Medicinal Mushrooms: Coming Out of the Dark (Part 1)

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I may have mentioned last week that the month of June was mostly overcast and rainy — I think we maybe had three days of sunshine. As a result of everything being wet and damp, I’ve noticed that a lot of mushrooms have sprung up on my lawn, some big, some little. It got me thinking about mushrooms and the fact that the health benefits of edible mushrooms tend to be overlooked by most people. In fact, I’d guess that most of you didn’t know that mushrooms have quite a bit to offer in terms of nutrition and health. But first, a few mushroom facts:

  • Mushrooms are a fungus, not a vegetable. They are a living organism that has no roots, seeds, or leaves.
  • Mushrooms were so revered by the ancient Egyptians that “commoners” weren’t allowed to eat them, only royalty. Other ancient cultures in Greece, China, and Mexico had rituals involving mushrooms, and mushrooms have been used for centuries for medicinal purposes.
  • Edible mushrooms were likely first cultivated in China and were brought to the U.S. in the 19th century.
  • In 1990, Congress passed the Mushroom Promotion, Research, and Consumer Information Act to help solidify the mushroom’s position in industry and to develop new markets and uses for this fungus. In 1993, the Mushroom Council was created and is still going strong today.
  • Pennsylvania is responsible for producing about 45% of the mushrooms grown in this country.
  • There are over 38,000 varieties of mushrooms, with more than 3,000 grown in North American alone. Some are safe and some are toxic.

Health and Nutrition Benefits
Can this rubbery little fungus really provide anything of value in terms of health? The answer is yes. Certain varieties of mushrooms may offer more than others but in general, mushrooms are:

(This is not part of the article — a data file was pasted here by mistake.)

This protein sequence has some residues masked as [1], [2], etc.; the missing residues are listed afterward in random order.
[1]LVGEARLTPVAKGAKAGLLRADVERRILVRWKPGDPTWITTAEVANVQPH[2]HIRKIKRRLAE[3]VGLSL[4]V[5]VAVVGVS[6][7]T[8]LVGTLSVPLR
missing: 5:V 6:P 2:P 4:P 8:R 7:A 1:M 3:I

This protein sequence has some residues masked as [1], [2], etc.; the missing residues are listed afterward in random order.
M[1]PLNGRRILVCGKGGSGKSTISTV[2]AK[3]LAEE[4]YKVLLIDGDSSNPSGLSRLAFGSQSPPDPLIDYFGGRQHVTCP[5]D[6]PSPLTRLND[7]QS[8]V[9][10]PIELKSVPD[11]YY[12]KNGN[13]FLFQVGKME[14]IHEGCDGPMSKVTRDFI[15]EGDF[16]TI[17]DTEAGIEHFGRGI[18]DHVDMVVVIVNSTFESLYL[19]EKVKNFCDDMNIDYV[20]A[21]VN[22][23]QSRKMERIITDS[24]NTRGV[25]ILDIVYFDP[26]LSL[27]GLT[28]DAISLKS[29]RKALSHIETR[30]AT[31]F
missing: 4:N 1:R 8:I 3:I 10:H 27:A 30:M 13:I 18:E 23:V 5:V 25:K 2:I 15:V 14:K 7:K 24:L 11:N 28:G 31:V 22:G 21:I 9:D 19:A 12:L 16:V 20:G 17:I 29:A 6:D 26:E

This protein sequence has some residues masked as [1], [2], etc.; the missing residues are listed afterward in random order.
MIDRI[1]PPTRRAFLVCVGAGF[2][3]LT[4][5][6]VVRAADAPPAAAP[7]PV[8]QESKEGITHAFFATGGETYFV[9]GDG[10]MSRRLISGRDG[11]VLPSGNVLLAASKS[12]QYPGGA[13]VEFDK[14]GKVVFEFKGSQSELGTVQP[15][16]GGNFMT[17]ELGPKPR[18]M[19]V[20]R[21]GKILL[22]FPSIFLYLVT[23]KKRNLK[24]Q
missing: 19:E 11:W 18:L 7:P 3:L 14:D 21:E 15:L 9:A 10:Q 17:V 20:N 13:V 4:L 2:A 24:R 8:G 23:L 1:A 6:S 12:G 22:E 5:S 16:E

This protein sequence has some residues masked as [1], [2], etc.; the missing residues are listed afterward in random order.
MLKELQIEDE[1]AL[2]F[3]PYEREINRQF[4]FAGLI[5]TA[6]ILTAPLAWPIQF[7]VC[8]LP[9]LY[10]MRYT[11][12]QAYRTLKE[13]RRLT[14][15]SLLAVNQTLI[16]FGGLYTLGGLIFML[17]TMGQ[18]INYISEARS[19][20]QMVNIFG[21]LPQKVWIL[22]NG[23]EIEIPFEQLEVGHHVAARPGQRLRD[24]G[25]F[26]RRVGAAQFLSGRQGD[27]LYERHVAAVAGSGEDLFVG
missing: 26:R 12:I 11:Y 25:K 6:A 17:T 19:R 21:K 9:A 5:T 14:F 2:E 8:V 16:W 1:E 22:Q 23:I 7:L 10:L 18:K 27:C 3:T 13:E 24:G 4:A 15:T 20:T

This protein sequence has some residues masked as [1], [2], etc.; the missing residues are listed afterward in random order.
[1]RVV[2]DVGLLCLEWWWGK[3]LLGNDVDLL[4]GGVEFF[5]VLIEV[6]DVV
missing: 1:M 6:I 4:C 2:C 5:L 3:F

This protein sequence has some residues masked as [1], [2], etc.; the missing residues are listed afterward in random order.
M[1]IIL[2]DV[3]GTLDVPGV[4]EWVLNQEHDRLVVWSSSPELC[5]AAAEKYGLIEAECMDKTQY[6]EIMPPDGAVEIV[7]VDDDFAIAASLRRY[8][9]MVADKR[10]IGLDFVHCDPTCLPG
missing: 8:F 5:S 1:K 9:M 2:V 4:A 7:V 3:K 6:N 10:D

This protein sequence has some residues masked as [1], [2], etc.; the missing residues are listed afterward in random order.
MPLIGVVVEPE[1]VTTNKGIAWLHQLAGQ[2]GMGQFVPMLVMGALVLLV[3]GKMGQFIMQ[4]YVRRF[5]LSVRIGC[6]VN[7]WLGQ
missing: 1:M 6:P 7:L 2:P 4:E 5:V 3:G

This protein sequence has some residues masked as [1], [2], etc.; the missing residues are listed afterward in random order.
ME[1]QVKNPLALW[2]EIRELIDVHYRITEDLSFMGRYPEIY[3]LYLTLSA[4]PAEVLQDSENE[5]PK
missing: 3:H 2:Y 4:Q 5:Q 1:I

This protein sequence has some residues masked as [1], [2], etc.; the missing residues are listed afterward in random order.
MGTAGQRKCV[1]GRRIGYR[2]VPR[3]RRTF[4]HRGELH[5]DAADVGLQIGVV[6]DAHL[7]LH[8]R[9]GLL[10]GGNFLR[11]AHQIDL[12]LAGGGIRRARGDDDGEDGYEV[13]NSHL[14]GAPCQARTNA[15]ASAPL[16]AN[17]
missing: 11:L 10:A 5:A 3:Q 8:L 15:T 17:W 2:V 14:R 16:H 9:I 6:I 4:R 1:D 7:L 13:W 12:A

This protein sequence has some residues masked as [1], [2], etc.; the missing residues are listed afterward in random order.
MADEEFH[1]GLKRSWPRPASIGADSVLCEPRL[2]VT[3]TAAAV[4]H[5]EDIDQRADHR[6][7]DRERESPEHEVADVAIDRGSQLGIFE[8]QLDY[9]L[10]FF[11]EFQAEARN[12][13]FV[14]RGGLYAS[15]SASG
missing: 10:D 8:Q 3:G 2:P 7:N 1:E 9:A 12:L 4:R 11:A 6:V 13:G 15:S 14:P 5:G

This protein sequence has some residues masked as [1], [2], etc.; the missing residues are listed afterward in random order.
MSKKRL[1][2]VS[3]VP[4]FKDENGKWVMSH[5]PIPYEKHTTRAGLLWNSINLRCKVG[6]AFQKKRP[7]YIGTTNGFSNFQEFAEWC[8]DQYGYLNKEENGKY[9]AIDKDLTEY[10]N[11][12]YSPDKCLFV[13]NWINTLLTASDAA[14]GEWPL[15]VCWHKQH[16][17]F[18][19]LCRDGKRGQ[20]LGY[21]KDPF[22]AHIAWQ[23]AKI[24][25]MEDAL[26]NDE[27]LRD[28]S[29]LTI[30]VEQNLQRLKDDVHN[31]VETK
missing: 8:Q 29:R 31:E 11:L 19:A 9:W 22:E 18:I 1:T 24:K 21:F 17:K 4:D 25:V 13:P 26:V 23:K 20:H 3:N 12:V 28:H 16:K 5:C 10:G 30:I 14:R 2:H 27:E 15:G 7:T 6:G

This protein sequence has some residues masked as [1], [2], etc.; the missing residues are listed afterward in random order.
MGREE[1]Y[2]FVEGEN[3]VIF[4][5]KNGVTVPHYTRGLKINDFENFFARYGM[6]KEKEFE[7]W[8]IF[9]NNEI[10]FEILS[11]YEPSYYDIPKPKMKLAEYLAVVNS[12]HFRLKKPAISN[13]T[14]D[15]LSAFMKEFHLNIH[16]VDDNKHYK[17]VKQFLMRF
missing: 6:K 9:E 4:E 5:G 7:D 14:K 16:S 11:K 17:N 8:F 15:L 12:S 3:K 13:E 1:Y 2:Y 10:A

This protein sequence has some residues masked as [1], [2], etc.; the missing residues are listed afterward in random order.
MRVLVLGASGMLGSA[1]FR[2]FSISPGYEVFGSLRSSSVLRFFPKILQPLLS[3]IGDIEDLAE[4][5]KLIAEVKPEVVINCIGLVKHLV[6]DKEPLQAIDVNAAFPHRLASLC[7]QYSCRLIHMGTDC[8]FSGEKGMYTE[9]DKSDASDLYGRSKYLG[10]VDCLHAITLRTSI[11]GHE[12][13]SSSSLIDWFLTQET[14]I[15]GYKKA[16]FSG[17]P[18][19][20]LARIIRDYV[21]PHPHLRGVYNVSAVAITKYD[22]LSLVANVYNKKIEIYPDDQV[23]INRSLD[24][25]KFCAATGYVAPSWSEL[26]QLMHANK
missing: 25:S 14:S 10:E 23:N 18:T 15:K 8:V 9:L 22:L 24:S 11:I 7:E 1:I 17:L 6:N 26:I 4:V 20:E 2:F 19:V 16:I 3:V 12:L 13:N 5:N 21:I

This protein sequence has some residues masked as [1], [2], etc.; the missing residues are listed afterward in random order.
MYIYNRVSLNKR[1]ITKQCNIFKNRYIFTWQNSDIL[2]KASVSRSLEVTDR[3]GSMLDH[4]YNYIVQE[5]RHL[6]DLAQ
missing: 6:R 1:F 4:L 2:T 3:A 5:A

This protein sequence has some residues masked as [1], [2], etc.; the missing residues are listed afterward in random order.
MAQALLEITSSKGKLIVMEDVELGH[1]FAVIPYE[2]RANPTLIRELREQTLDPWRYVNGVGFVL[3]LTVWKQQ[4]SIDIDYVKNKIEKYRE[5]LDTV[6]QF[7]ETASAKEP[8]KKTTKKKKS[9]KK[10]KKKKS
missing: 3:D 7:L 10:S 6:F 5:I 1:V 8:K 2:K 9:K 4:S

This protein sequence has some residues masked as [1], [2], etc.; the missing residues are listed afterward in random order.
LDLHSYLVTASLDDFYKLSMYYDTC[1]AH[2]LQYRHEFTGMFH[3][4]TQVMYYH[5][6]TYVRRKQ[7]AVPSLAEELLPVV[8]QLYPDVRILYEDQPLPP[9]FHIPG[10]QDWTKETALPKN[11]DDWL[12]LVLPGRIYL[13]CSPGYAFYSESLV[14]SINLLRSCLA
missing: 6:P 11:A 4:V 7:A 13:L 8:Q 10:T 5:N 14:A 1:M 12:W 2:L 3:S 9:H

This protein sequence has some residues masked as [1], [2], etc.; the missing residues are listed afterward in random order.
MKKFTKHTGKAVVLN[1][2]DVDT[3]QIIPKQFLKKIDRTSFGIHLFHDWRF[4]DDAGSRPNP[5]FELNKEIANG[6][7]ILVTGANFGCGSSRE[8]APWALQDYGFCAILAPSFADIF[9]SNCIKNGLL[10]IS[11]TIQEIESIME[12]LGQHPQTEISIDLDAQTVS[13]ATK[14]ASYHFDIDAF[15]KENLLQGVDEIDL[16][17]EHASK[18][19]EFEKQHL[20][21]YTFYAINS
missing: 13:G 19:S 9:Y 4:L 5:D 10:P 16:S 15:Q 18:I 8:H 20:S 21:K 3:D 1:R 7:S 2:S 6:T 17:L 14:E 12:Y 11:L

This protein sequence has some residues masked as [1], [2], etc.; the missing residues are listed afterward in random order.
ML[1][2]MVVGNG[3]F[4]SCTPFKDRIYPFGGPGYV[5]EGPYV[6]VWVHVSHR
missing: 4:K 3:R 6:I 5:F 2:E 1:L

Low in calories. For example, one cup of sliced, white mushrooms (the kind you commonly see in the grocery store) contains only 15 calories (!), 2 grams of carbohydrate, 2 grams of protein, and 0.2 grams of fat. Think of how much you’d have to eat to come close to gaining weight or raising your blood glucose.

Mushrooms are definitely a dieter’s delight. In fact, a study done at Johns Hopkins Weight Management Center set out to prove just that. In this study, subjects were randomly given meals with either ground beef or mushrooms in dishes such as lasagna, sloppy joes, and chili over the course of four days. The beef-fed group consumed roughly 400 more calories and 30 more grams of fat per day compared to the mushroom group. And, the people in the mushroom group reported that their meals tasted good and were filling. They also didn’t compensate for the difference in calories by eating more food later on. Data from the Third National Health and Examination Survery estimates that if you consistently substituted a 4-ounce Portabella (a type of mushroom) burger for a 4-ounce grilled hamburger over the course of a year, you’d save more than 18,000 calories and 3,000 grams of fat, equal to about 5 pounds or 30 sticks of butter.

Low in sodium. One cup of the sliced, white mushrooms mentioned earlier contains only 3 milligrams of sodium. Most of us are eating more than twice as much salt and sodium as we should (sodium is a component of salt): According to recent data from the Centers for Disease Control, Americans consume, on average, about 3,500 milligrams of sodium per day. Almost 70% of Americans are in groups at especially high risk from too much sodium (such as African-Americans and those with high blood pressure) and could definitely benefit from consuming closer to 1,500 milligrams per day. There are a lot of ways to slash the sodium, but one way is to use mushrooms, especially in place of higher-sodium foods. Incorporate mushrooms into salads, use them as a snack or an appetizer, or include them in casseroles and stir-fries.

High in potassium. Potassium is needed to regulate fluid and mineral balance, prevent and control blood pressure, and make sure that the nerves and the heart function properly. Mushrooms vary in their potassium content, depending upon the variety, but generally contain between 267 and 400 milligrams per serving. The recommended daily intake for potassium is 3,500 milligrams per day for adults.

More on mushrooms next week!

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